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RBC WM downgrades Asia ex-Japan equities

Regulatory crackdowns and a resurgence of Covid-19 in China cloud the region’s short-term outlook, argues the Canadian wealth manager.

During the past few months, a whirlwind of regulatory changes has swept across the business and investment landscape in China, putting pressure on Chinese equities. China’s get-tough approach appears to be the new normal given the regulators’ overarching socio-economic aims, said RBC Wealth Management, in a recent report.

Markets in China and the rest of Asia have already responded negatively, with valuations below historical averages. The MSCI China Index is currently trading at 13.9x the 2021 consensus earnings estimate versus its five-year average of 15.7x, while the MSCI AC Asia ex Japan Index is at 14.5x current year earnings compared with its five-year average of 16.2x.

The regulatory assault on the powerful tech sector, tough action on excessive borrowing by property companies (which have been a major driver of economic growth), and the sudden restrictions imposed on China’s $120bn private education sector justify a downgrade to market weight from a long-standing overweight to Asia ex-Japan equities, according to RBC WM.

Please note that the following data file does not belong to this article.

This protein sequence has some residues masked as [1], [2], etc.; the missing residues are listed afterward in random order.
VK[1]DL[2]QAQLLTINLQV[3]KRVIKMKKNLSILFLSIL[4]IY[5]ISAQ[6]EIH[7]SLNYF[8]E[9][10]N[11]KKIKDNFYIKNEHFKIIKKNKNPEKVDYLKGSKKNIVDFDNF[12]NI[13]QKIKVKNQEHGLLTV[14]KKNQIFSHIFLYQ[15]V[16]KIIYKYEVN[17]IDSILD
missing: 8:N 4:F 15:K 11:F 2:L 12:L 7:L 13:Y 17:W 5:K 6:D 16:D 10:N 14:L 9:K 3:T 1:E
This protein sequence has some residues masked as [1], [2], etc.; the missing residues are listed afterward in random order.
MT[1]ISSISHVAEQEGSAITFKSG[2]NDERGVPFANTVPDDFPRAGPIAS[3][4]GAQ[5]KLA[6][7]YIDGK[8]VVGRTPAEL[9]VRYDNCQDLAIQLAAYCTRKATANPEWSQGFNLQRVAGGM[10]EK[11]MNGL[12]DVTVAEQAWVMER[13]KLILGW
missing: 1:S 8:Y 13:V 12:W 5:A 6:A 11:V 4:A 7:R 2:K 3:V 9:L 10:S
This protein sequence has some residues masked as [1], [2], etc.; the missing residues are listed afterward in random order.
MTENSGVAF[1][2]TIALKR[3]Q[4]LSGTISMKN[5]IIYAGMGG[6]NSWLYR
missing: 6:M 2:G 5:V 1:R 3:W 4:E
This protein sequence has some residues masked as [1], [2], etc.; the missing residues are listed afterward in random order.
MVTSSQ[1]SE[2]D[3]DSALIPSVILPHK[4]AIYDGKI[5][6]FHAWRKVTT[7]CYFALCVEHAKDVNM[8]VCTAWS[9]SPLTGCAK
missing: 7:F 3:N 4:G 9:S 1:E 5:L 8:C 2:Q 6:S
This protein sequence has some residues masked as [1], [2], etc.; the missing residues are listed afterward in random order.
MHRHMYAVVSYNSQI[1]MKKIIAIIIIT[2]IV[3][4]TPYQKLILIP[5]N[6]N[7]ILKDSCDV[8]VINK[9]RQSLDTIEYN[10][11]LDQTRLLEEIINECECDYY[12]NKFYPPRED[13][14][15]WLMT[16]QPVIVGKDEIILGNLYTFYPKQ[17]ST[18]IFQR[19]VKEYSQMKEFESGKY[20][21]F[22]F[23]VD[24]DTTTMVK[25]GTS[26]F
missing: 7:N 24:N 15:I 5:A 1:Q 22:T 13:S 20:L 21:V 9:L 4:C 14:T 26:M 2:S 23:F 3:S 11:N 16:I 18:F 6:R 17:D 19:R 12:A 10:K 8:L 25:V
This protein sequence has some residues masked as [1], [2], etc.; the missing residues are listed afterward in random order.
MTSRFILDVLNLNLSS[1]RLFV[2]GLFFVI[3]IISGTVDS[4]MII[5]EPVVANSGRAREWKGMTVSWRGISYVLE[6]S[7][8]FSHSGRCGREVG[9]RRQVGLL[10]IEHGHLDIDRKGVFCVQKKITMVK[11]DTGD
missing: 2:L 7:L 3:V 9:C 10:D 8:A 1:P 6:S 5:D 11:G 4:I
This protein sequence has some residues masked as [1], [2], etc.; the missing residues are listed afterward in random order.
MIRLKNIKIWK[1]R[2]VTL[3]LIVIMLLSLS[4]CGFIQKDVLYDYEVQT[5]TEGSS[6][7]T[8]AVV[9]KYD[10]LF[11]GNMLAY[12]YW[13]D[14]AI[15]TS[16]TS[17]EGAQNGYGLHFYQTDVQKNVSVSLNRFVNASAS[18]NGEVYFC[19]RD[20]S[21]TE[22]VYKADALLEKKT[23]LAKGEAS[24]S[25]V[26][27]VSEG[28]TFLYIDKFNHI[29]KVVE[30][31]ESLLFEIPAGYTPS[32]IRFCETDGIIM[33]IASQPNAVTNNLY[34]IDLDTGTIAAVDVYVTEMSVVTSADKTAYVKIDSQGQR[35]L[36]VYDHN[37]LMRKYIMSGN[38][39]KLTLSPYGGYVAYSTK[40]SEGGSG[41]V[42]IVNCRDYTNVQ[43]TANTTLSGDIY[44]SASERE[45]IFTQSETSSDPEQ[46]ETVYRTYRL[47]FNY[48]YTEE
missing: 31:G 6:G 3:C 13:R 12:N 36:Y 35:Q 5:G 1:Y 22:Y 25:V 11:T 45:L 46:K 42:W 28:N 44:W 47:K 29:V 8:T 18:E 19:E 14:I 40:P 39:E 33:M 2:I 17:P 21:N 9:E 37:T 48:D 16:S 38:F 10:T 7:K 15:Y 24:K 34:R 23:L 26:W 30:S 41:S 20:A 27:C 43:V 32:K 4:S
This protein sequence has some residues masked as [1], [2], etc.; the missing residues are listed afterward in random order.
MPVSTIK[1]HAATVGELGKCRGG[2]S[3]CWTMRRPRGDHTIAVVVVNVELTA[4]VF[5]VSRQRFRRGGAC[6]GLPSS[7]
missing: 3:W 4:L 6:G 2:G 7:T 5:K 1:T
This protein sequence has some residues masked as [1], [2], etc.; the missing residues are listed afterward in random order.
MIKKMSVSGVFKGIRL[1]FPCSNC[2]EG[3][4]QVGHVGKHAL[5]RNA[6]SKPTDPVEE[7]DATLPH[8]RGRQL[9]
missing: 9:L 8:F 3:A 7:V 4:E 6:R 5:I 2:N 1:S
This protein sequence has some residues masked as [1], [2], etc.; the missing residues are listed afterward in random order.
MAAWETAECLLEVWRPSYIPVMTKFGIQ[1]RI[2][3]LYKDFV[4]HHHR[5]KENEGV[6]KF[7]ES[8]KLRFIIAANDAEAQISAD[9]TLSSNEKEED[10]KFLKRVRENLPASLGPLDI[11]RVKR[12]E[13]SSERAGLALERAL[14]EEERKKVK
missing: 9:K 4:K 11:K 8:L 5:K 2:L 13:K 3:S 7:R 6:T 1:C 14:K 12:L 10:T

“[Nevertheless], these moves are consistent with both the strategic objectives of China’s 14th Five-Year Plan, which was unveiled in March 2021 and outlined the goal of increasing gross national income per capita, and the country’s much-heralded aim of ‘stable and sustainable growth’,” Mark Dowding, chief investment officer at BlueBay Asset Management, an RBC group company, said.

Other areas likely to attract regulators’ attention include health care, online gaming, online insurance, and sectors related to the digital economy, according to RBC WM.

Meanwhile, the Covid-19 resurgence is crimping China’s economic growth. July retail sales were hit by the introduction of tough new restrictions to contain the outbreak, and consensus GDP growth forecasts, currently at 8.5% and 5.6% for 2021 and 2022, respectively, may well come under pressure from these measures and recent flooding, RBC WM warned.

The consensus earnings growth forecast for the MSCI China Index for 2021 is now 15%, down from 20% earlier this year.

The key signals the wealth manager is watching for before considering a more positive stance include leading fintech companies fully complying with regulatory requirements and opening up their systems or services to each other, Chinese companies resuming their onshore and offshore IPO plans, and major digital platforms announcing measures to improve social benefits for their workers.

Part of the Mark Allen Group.